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Democrats must get their act together, starting with drug prices

February 3, 2022, 11:50 AM UTC
A pharmacy technician at work in Utah
More than 80% of Americans believe that prescription drug prices are unreasonable. Three in 10 have skipped doses or left their prescriptions unfilled for pocketbook reasons.
George Frey—Getty Images

It’s certainly disappointing that President Biden’s Build Back Better Act has stalled in the Senate. Democrats were elected to advance a progressive agenda that does right by the American people. To keep their promises, they’ll have to revamp the package so that it gains the support of every single Democratic senator.

Fortunately, lawmakers have a chance to not just retain many of the best ideas from the original bill—especially those related to prescription drug prices—but actually add additional reforms that will save patients and taxpayers billions of dollars.

Voters from across the political spectrum have long clamored for more affordable prescriptions. While the House-passed version of BBBA and the Senate draft address many progressive priorities, they currently miss the opportunity to go after the middlemen that drive up patients’ out-of-pocket costs and drive providers crazy with their deny-and-delay tactics.

More than 80% of Americans believe that prescription drug prices are unreasonable, according to a recent poll by the Kaiser Family Foundation. Alarmingly, three in 10 have skipped doses or left their prescriptions unfilled for pocketbook reasons.

This affordability crisis is real—but if the BBBA is going to tackle it, it can’t address it halfway and ignore the other half.

As a new study by the Berkeley Research Group reveals, the entities significantly responsible for rising prescription costs are the middlemen that insurers hire to design and manage their prescription drug benefits. These “pharmacy benefit managers,” or PBMs, negotiate prices with drug firms.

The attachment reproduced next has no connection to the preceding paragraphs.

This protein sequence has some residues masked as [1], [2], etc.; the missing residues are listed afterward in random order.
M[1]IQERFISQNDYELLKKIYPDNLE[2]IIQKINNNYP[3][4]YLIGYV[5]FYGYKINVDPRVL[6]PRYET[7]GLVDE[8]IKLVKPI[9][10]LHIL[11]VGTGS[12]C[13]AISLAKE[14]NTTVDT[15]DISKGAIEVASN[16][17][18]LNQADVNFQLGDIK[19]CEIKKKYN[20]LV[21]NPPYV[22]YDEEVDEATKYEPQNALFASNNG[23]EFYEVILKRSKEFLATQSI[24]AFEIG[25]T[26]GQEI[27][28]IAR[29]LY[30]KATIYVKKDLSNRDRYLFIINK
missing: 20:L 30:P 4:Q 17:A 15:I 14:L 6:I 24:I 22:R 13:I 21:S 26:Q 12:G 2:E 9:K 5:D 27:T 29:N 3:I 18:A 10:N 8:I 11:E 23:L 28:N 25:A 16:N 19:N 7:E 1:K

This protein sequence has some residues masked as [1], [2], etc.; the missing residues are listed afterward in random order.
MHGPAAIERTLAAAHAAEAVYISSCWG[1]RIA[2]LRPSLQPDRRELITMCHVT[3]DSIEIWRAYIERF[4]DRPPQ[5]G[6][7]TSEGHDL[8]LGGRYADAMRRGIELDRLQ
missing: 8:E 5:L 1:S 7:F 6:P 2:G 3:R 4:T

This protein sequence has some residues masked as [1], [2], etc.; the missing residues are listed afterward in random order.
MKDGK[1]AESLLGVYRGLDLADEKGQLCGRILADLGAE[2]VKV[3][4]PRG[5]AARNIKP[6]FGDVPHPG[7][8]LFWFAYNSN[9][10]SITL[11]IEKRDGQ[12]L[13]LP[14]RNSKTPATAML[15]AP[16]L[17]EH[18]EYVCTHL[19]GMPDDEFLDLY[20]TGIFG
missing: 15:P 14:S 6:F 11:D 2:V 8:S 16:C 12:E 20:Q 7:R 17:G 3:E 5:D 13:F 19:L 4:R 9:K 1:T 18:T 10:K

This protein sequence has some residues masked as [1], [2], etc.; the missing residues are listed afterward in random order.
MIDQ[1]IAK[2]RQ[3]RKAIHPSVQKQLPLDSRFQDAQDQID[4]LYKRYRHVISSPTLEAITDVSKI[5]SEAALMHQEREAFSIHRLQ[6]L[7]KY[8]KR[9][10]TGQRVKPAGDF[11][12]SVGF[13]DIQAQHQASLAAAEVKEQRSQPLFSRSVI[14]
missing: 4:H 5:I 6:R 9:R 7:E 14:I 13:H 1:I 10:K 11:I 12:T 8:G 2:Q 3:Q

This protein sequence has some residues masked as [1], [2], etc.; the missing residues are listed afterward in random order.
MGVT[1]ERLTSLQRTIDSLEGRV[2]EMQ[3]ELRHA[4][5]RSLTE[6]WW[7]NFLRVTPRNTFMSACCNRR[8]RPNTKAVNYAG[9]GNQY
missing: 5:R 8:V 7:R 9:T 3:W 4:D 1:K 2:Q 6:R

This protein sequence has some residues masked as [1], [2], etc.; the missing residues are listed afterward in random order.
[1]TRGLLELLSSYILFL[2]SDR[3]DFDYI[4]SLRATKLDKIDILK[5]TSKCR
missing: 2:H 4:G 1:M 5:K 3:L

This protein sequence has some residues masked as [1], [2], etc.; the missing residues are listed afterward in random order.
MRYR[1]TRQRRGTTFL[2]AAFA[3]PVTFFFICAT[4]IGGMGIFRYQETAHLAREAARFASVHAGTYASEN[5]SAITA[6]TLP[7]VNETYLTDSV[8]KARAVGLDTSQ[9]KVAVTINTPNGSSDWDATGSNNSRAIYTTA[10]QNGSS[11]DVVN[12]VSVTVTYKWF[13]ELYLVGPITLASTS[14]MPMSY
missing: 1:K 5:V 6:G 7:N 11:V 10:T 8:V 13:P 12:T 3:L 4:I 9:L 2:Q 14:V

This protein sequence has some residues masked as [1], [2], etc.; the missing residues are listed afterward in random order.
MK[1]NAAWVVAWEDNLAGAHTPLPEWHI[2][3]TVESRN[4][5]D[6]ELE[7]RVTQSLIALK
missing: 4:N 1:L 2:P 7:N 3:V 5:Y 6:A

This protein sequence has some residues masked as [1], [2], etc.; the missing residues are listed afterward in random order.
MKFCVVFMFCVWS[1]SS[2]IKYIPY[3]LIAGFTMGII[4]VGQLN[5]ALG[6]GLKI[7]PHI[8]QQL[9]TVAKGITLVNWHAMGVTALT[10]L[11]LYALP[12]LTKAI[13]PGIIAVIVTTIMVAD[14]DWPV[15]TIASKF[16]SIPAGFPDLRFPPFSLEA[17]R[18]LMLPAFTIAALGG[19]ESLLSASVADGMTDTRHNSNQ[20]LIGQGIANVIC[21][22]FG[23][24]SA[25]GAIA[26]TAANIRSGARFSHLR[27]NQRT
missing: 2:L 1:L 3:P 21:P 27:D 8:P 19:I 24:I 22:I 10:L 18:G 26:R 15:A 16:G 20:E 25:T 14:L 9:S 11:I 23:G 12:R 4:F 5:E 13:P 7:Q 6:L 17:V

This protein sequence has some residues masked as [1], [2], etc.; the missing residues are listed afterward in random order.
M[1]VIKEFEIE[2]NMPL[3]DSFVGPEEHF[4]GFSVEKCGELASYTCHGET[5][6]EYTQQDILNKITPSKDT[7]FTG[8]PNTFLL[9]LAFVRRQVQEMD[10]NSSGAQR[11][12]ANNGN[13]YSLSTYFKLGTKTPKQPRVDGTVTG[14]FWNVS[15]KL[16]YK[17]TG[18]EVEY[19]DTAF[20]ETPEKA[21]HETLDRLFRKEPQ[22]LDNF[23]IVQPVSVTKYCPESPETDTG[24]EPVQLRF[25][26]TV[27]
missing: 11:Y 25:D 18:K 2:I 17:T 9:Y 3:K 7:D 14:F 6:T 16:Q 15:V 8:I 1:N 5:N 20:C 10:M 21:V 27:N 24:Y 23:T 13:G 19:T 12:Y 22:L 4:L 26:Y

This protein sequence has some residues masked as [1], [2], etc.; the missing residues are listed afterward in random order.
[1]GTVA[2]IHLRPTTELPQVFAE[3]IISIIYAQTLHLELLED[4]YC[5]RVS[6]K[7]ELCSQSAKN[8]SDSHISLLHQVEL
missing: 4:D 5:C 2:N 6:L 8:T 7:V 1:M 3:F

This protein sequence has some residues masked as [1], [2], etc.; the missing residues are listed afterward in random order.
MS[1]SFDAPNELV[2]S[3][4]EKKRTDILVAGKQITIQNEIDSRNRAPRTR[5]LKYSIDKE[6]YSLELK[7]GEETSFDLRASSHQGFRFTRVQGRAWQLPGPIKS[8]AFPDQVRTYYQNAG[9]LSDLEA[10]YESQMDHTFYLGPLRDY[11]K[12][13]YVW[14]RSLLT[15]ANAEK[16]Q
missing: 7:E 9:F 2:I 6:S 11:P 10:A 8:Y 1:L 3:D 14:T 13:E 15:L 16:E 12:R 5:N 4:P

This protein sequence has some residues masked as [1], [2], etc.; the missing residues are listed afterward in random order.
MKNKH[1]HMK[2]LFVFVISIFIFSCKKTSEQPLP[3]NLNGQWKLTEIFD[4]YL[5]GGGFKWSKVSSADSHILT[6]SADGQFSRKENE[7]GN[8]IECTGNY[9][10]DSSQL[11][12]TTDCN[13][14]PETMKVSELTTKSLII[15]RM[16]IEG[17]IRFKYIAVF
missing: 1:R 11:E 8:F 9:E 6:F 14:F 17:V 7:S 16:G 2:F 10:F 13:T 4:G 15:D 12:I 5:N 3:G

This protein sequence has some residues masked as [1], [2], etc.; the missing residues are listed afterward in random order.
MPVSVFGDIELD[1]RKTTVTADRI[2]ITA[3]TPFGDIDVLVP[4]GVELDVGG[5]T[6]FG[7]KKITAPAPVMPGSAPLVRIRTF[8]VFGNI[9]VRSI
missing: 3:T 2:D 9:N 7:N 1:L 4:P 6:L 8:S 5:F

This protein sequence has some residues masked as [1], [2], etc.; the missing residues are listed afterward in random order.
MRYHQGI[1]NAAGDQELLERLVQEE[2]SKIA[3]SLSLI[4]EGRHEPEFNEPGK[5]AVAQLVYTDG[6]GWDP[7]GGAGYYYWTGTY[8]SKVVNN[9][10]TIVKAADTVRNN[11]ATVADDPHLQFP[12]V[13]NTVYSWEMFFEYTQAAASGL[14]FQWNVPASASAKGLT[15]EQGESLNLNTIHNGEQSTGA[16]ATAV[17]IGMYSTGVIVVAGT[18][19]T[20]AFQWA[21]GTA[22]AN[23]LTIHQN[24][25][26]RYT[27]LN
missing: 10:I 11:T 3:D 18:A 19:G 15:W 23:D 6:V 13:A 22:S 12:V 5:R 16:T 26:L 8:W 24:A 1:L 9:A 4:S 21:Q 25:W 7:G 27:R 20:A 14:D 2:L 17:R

According to the BRG analysis, spending on brand-name drugs increased by 6.4% in 2020, or roughly $31 billion. Payers—PBMs and insurers—pocketed most of that spending. The BRG report finds that the majority of all spending on brand-name medicines now goes to non-manufacturer organizations. In other words, for every dollar spent on prescription medicines, the drugmaker gets less than 50 cents.

That’s an enormous, wildly disproportionate cut for middlemen that don’t make a single pill. And it’s why Democrats would be remiss to target only drugmakers in their reforms, instead of also tackling the bloated, cost-inflating PBM industry.

PBMs and other payers extracted a staggering $187 billion worth of price concessions from drug companies in 2020. These firms generally take a percentage of these discounts for themselves. The rest goes to the companies that employ them, such as insurers.

Patients who rely on medicines see little of the savings beyond their premiums. The out-of-pocket costs that Americans pay for drugs are usually based on a medicine’s “list price”—not on the significantly lower price PBMs secure. Sometimes, patients pay more for medicines than their health plans do!

As lawmakers re-craft Build Back Better, lawmakers should consider including something like Sen. Ron Wyden’s Creating Transparency to Have Drug Rebates Unlocked (C-THRU) Act. That bill not only forces PBMs to disclose the value of the discounts they get from drug firms but also will require that a percentage of those price reductions be shared with patients through lower co-pays and co-insurance.

As Democrats rethink their approach to BBB, drug pricing reform needs to remain a top priority. And by going after all the players in the supply chain, especially the ones most responsible for rising prices, lawmakers can bring down pharmacy costs for patients who most need help.

Howard Dean is the former chair of the Democratic National Committee and former governor of Vermont.

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